“Portland Community College has benefited greatly from our partnership with Northwest Earth Institute. The materials are well designed and appropriate at the college level. The discussions lead to a meaningful examination of the choices we make every day that affect our environment and its complex network of people, plants, animals and natural resources. The discussions also encourage participants to articulate their own philosophy about the purpose of humankind as it exists on planet earth.”

-Linda Gerber, President, Sylvania Campus, Portland Community College

“At Pacific, I offered Discovering a Sense of Place in my section of First Year Seminar last year, a course required of all incoming freshmen. Our section focused on the Experience of Community and Place and the NWEI course has been instrumental in orienting the students to this bioregion. The students teach the course in groups, fostering classroom community and bringing in their unique perspectives. The reception last year was overwhelmingly positive. I’m looking forward to seeing what this year brings.”  

-Lara Vestas, Assistant Professor, English, Pacific University

The basic guidelines to participate:

  • You may select any of our 12 discussion course topics.
  • The books must be used for students in Clackamas, Multnomah or Washington counties.
  • The books must be for new users or used in classes not recently using NWEI discussion course books.
  • In order to receive the books, we request that the instructor respond to a few evaluative questions at the end of the quarter provided by NWEI. We want to see these books actually used in the classroom and not just distributed to students with no discussion in class or with their peers. We also request that you share feedback from the students, which would be helpful in our efforts to secure future grants.

If you’d like to learn more or apply for some free discussion course books, call NWEI’s Director of Curriculum, Lacy Cagle, at 503.227.2807 or email at

indexBen Rumbaugh is a Senior International Studies major at Xavier University, where he recently participated in one of NWEI’s Voluntary Simplicity discussion courses, hosted by Greg Carpinello, the Director of the Dorothy Day Center for Faith and Justice. Below is an excerpt from Ben’s recent blog entry from the Dorothy Day Center Blog:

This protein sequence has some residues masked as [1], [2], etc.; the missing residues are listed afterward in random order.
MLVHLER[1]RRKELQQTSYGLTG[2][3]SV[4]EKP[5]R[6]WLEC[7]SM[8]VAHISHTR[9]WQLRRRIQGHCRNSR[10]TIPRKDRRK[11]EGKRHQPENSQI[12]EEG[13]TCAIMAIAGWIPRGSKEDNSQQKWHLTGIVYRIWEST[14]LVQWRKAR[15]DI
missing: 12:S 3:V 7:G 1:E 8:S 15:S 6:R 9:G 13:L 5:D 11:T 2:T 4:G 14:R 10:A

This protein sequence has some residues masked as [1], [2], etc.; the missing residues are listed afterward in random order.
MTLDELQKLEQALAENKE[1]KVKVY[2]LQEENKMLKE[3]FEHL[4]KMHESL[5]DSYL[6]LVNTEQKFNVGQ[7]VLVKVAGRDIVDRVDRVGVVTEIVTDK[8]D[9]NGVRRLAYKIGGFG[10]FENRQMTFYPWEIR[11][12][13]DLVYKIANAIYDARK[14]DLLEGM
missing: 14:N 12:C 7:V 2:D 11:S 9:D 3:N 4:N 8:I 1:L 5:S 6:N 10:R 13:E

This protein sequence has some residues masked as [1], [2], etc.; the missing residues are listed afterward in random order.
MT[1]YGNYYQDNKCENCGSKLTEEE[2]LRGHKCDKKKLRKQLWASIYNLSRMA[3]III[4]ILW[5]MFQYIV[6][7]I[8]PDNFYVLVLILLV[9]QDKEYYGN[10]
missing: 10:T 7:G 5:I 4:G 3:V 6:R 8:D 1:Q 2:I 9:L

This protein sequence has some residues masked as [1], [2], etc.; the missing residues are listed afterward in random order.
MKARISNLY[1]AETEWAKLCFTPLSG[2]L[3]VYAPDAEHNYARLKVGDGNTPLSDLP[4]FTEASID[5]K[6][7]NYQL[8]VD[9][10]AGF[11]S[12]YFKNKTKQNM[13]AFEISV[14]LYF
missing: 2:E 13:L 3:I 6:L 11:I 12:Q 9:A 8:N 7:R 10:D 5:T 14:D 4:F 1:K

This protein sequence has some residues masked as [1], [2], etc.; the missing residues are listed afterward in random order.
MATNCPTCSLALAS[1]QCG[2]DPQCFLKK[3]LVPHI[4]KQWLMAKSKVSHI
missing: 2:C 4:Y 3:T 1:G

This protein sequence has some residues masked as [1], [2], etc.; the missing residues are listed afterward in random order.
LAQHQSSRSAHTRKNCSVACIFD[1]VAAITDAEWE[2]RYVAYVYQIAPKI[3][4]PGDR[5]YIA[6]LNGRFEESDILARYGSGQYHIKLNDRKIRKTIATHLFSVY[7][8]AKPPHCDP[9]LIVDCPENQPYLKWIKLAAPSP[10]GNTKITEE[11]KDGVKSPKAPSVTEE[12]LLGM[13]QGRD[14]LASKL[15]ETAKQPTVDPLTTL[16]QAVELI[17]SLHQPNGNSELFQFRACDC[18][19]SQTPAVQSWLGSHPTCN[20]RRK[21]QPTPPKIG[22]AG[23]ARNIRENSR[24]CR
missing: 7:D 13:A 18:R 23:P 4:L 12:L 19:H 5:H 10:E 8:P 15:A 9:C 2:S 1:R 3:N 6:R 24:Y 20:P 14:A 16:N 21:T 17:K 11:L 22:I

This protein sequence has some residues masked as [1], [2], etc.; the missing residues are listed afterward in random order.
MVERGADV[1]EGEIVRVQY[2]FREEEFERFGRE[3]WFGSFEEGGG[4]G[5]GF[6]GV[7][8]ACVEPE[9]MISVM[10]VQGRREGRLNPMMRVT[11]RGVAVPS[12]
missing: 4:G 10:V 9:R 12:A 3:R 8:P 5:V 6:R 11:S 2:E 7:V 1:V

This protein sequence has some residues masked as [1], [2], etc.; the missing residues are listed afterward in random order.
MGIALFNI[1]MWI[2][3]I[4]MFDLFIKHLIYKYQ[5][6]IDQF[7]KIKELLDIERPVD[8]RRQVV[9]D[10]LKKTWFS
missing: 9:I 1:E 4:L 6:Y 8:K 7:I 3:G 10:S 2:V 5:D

Affluenza: 1. A painful, contagious, socially transmitted condition of overload, debt, anxiety and waste resulting from the dogged pursuit of more. 2. The bloated, sluggish and unfulfilled feeling that results from efforts to keep up with the Joneses. 3. An epidemic of stress, overwork, waste and indebtedness caused by the pursuit of the American Dream. 4. An unstable addiction to economic growth. (from

As the Advent season approaches, more people are suffering from affluenza than influenza from the cold weather. The act of giving during Christmas is often undermined by this illness. Many would suggest that this condition is caused by American consumerism and the expectation of numerous material gifts on Christmas day. How can we avoid this? What is the prescribed vaccine for affluenza? It’s simple.

Originally, I found this definition in a curriculum about Voluntary Simplicity that I experienced with a small group this summer. It was no surprise to me that a correlation was made between living simply and consumption. However, after my group finished the curriculum, I found that limiting my amount of consumption did not easily equate to a simple life. Instead, committing to living simply has created a lifestyle that requires concentration and effort – far from simple. Voluntary simplicity isn’t merely spending less; rather it is a concerted effort in exploring why we consume in the first place.

Approaching voluntary simplicity in this way has been a beautiful and challenging examination of my values. Especially during a time when I’m unsure of my values, reflecting upon the purchases I make throughout the day has started to unwrap the values that society holds and how I fit within that structure. However, having a conscience (or lack of one on some days) while at the store does not encompass the entirety of consumption. By starting with small purchases at a convenience store, I have slowly begun to view all of my actions as if they were transactions in a store. I ask myself, “What is this action costing others? What is it costing me? How does this action reflect the culture surrounding me?” Although attempting to quantify everything is not always a healthy practice, viewing my everyday tasks in this light has led me to further solidify my values…